Week 2 Post – How long have the hackers been in my business?

When we think about crime, we often associate it as something that is violent and happens very suddenly and then the crime is over.  Take a typical bank robbery, for example.  The robbers might case the place for a while.  Sure, there might be some long thought out planning time for the “perfect job.”  Sometimes, it is a crime of opportunity with little planning.

The almost constant factor is that the commission of the crime typically takes less than a few minutes, then the bank robbers are fleeing as quickly as they can with their loot before law enforcement arrives and boxes them in.

Let’s look at the Target stores data breach.  According to various sources, about 40 million credit & debit card numbers were exposed and up to 70 million names, addresses and other personal information may have been taken (Bloomberg, 2014).  Sources familiar with the investigation said that the attackers first broke into Target’s network on Nov. 15th, 2013.  Krebs on Security first reported the breach on Dec. 18th with Target acknowledging it the next day on the 19th.

Charlie Osborne on ZDNet reports that “Most companies take over six months to detect data breaches.”  Osborn reports that a recent study pointed out that it takes an “average of 98 days for financial services companies to detect intrusion on their networks and 197 days in retail.”

These high-profile breaches get most of the media coverage and attention, but it makes one think about how often the small-to-medium sized organization is being hacked and how long the hackers are hanging around siphoning off data, especially since these organizations typically don’t have IT security staff that is looking for problems.  In many cases, these organizations don’t have any IT staff at all that would be looking for signs of a cybersecurity problem.


Missed Alarms and 40 Million Stolen Credit Card Numbers: How Target Blew It. (n.d.). Retrieved March 27, 2016, from http://www.bloomberg.com/news/articles/2014-03-13/target-missed-warnings-in-epic-hack-of-credit-card-data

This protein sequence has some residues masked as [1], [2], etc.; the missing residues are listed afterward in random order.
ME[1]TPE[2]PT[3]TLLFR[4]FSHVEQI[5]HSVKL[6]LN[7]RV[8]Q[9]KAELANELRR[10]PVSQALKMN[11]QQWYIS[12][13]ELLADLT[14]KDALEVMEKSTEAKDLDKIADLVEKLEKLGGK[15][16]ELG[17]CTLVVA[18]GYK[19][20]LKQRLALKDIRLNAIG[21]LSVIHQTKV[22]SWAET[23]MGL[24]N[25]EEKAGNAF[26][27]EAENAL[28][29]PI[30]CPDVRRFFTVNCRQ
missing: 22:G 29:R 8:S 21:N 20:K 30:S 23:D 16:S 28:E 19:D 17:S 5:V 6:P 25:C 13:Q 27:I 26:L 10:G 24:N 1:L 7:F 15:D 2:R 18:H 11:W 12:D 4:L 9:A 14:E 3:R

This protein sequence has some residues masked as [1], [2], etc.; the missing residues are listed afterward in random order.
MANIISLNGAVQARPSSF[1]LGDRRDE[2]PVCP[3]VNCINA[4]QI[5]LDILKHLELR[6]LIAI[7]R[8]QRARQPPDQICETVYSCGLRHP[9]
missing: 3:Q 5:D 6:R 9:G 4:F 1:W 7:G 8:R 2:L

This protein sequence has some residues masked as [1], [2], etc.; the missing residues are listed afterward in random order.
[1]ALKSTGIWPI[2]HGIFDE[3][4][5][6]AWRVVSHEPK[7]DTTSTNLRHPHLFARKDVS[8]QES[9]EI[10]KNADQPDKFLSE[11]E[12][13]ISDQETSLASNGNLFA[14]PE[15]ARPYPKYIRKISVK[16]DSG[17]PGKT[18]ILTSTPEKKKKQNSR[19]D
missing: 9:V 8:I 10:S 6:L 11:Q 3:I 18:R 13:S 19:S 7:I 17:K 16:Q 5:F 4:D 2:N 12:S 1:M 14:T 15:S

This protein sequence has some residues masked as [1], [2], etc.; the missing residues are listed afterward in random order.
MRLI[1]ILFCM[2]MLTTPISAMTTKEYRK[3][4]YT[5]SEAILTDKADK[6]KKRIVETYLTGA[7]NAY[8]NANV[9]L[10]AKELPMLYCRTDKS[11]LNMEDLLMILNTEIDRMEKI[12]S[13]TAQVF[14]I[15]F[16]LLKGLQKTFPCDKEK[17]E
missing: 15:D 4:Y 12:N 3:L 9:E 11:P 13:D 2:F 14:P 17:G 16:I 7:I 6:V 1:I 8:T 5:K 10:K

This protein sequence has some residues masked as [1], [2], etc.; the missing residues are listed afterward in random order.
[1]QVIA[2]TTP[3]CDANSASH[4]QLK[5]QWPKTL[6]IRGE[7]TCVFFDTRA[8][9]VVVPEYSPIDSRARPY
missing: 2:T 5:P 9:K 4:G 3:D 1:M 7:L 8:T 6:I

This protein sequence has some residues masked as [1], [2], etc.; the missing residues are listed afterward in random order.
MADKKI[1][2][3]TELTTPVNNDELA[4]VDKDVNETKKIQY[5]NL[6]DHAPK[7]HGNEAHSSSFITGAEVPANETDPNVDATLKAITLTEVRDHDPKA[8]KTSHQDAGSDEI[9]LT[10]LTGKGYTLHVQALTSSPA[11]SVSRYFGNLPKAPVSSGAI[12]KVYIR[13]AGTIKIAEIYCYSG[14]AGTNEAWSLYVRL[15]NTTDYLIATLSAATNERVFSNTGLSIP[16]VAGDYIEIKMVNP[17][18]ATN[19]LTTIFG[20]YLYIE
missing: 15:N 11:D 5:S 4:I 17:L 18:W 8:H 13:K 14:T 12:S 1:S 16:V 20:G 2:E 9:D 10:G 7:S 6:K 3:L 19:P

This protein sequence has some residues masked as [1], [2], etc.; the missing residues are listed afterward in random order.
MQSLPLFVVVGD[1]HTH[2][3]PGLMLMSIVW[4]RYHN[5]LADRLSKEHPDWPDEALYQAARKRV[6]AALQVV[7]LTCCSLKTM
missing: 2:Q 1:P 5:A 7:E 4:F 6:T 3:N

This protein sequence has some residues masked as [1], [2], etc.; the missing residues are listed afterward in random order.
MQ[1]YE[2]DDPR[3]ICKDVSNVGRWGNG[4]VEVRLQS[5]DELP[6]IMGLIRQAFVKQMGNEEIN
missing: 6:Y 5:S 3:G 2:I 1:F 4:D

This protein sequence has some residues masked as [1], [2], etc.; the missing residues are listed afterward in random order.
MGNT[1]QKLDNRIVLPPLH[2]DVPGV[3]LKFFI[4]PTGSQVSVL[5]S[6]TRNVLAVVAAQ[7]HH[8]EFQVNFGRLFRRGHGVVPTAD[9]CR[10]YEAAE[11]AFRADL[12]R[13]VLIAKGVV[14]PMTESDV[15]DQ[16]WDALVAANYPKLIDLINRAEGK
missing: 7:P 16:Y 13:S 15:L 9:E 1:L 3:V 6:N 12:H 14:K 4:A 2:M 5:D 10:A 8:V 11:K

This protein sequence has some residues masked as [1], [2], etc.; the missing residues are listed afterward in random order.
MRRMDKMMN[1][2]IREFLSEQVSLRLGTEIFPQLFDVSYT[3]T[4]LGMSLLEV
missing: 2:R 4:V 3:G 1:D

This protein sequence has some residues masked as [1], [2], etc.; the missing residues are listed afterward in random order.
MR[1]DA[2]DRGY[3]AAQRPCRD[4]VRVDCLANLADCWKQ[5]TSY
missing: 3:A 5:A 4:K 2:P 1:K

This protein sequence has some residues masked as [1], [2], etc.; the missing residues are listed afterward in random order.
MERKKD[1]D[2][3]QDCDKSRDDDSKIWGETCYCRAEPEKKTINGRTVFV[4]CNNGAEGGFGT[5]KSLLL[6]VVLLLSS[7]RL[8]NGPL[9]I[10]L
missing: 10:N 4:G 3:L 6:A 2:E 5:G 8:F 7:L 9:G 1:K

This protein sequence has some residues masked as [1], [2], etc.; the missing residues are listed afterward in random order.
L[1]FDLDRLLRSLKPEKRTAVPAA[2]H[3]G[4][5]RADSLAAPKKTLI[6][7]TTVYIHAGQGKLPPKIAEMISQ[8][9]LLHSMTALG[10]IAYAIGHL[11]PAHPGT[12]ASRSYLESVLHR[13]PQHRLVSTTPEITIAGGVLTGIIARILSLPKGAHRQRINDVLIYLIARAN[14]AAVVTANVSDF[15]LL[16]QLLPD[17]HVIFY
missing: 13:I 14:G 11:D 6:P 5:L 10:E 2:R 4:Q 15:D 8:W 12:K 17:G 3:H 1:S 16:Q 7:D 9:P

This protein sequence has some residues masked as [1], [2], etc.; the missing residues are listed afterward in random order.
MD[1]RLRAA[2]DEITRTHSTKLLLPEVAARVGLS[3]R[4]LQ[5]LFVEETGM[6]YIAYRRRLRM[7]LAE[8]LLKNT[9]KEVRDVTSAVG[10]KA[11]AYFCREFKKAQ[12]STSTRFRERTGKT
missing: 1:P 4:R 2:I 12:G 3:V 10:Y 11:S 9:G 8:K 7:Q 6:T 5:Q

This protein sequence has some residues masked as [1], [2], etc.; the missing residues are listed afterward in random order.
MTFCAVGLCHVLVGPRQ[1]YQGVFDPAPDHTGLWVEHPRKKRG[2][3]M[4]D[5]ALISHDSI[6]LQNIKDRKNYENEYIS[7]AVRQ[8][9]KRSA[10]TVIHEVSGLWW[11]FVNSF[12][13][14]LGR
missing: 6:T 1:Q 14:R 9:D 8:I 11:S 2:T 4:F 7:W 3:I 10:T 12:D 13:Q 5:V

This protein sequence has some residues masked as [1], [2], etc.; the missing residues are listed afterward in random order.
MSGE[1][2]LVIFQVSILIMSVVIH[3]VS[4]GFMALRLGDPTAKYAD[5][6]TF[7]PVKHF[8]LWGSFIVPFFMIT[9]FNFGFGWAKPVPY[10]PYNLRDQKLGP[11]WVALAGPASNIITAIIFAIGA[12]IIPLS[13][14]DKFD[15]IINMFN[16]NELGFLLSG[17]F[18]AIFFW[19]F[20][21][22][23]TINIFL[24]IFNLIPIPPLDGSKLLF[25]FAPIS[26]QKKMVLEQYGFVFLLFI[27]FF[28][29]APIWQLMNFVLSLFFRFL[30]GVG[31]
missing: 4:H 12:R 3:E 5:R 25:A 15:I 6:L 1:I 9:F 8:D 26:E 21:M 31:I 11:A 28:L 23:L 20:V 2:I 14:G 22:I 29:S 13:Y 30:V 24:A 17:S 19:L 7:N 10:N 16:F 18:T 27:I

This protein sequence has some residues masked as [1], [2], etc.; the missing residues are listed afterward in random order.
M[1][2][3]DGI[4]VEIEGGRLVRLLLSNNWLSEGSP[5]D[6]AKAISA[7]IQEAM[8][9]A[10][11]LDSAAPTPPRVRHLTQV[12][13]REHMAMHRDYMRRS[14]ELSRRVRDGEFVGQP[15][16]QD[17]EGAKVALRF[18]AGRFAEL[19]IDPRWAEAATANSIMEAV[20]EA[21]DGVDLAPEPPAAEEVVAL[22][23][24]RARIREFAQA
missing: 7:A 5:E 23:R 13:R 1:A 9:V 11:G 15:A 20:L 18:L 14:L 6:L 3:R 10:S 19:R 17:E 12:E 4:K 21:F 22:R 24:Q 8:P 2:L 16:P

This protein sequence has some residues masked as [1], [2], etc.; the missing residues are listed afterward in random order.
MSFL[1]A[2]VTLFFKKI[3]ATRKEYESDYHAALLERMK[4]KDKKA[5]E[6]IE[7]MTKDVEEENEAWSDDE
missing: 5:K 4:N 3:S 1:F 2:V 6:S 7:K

Krebs on Security. (n.d.). Retrieved March 27, 2016, from http://krebsonsecurity.com/2014/02/target-hackers-broke-in-via-hvac-company/

Osborne, C. (2015, May 19). Most companies take over six months to detect data breaches | ZDNet. Retrieved March 27, 2016, from http://www.zdnet.com/article/businesses-take-over-six-months-to-detect-data-breaches/

How do you convince small businesses to invest in Cybersecurity?

We’ve all seen the media coverage of big data breaches, yet they keep happening.  Big data breaches have occurred at Target, Home Depot, the U.S. Office of Personnel Management, Anthem Insurance, Sony Pictures, and more.  Investment in information security just doesn’t seem to be important as it should to many organizations.  Of course, this type of expenditure doesn’t produce revenue.  It is almost like buying insurance, expensive and boring.  Compliance with regulations often drives cybersecurity expenditures, but organizations really need to do serious thinking about what a data breach means to its operation and reputation.

What do these breaches cost?  Maybe not enough for big business.  Target estimated that its data breach cost $191 million of gross expense in 2014.  According to Fortune, “Sony estimates its breach’s financial impact has been just $15 million to date “in investigation and remediation costs.” That’s barely a blip on the radar.”

We know that enterprise IT departments all provide for some level of cybersecurity, but how much, and how much is enough?

Cybersecurity is getting more attention in some companies.  There is talk and activity about moving the infosec role out of the IT department and into general executive status, because cybersecurity is not all about technology.  It is about people, processes, compliance and technology.

Since big business is vulnerable given their big data stores and budgets, how vulnerable do you think small businesses are?  Why is that important?  Your lawyer or accountant is a small business.  You might bank at a credit union or small bank.  How do they protect your data (and do you really think they are protecting it)?  What would the impact cost to the reputation of a small accounting firm for losing its client’s financial information.


How much do data breaches cost big companies? Shockingly little. (2015). Retrieved March 19, 2016, from http://fortune.com/2015/03/27/how-much-do-data-breaches-actually-cost-big-companies-shockingly-little/


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